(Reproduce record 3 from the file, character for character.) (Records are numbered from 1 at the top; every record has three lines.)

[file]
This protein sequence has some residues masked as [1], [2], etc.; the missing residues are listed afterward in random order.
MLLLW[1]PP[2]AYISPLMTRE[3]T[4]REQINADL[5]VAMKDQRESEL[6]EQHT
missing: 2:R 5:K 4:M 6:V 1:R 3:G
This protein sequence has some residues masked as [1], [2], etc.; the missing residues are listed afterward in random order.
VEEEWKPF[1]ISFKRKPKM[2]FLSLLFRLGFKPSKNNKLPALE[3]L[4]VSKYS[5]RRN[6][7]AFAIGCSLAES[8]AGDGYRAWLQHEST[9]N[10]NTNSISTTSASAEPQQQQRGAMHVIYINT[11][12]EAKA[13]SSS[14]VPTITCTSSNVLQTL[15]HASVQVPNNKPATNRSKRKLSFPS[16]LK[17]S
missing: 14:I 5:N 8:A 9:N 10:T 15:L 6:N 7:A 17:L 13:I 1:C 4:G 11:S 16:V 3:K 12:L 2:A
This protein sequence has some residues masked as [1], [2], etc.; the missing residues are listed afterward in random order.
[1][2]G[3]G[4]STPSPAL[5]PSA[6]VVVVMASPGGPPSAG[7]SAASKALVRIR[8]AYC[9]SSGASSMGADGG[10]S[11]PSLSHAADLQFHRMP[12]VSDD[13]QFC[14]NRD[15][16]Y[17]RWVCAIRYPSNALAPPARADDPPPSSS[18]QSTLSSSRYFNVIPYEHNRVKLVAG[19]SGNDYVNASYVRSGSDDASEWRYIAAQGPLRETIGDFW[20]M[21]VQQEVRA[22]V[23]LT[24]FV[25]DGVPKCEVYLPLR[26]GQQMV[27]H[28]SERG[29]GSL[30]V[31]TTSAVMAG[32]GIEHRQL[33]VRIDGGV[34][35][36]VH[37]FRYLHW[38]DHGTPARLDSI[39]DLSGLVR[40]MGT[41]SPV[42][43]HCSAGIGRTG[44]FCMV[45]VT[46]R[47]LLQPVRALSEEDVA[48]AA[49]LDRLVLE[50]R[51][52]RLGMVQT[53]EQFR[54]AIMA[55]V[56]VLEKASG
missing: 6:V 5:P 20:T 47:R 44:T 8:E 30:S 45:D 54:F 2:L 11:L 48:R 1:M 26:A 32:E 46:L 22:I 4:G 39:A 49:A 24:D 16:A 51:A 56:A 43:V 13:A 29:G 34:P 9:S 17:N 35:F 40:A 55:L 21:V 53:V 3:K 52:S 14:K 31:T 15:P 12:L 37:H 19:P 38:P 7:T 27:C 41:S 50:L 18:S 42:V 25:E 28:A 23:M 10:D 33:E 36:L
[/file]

This protein sequence has some residues masked as [1], [2], etc.; the missing residues are listed afterward in random order.
[1][2]G[3]G[4]STPSPAL[5]PSA[6]VVVVMASPGGPPSAG[7]SAASKALVRIR[8]AYC[9]SSGASSMGADGG[10]S[11]PSLSHAADLQFHRMP[12]VSDD[13]QFC[14]NRD[15][16]Y[17]RWVCAIRYPSNALAPPARADDPPPSSS[18]QSTLSSSRYFNVIPYEHNRVKLVAG[19]SGNDYVNASYVRSGSDDASEWRYIAAQGPLRETIGDFW[20]M[21]VQQEVRA[22]V[23]LT[24]FV[25]DGVPKCEVYLPLR[26]GQQMV[27]H[28]SERG[29]GSL[30]V[31]TTSAVMAG[32]GIEHRQL[33]VRIDGGV[34][35][36]VH[37]FRYLHW[38]DHGTPARLDSI[39]DLSGLVR[40]MGT[41]SPV[42][43]HCSAGIGRTG[44]FCMV[45]VT[46]R[47]LLQPVRALSEEDVA[48]AA[49]LDRLVLE[50]R[51][52]RLGMVQT[53]EQFR[54]AIMA[55]V[56]VLEKASG
missing: 6:V 5:P 20:T 47:R 44:T 8:E 30:S 45:D 54:F 2:L 11:L 48:R 1:M 26:A 32:E 46:L 22:I 4:G 39:A 49:A 24:D 16:A 51:A 56:A 43:V 13:A 29:G 34:P 9:S 17:N 35:F 40:A 55:L 21:V 53:V 3:K 52:S 14:K 31:T 15:P 12:L 37:H 19:P 38:P 7:T 27:C 41:S 50:L 18:S 42:V 25:E 28:A 23:M 10:D 33:E 36:L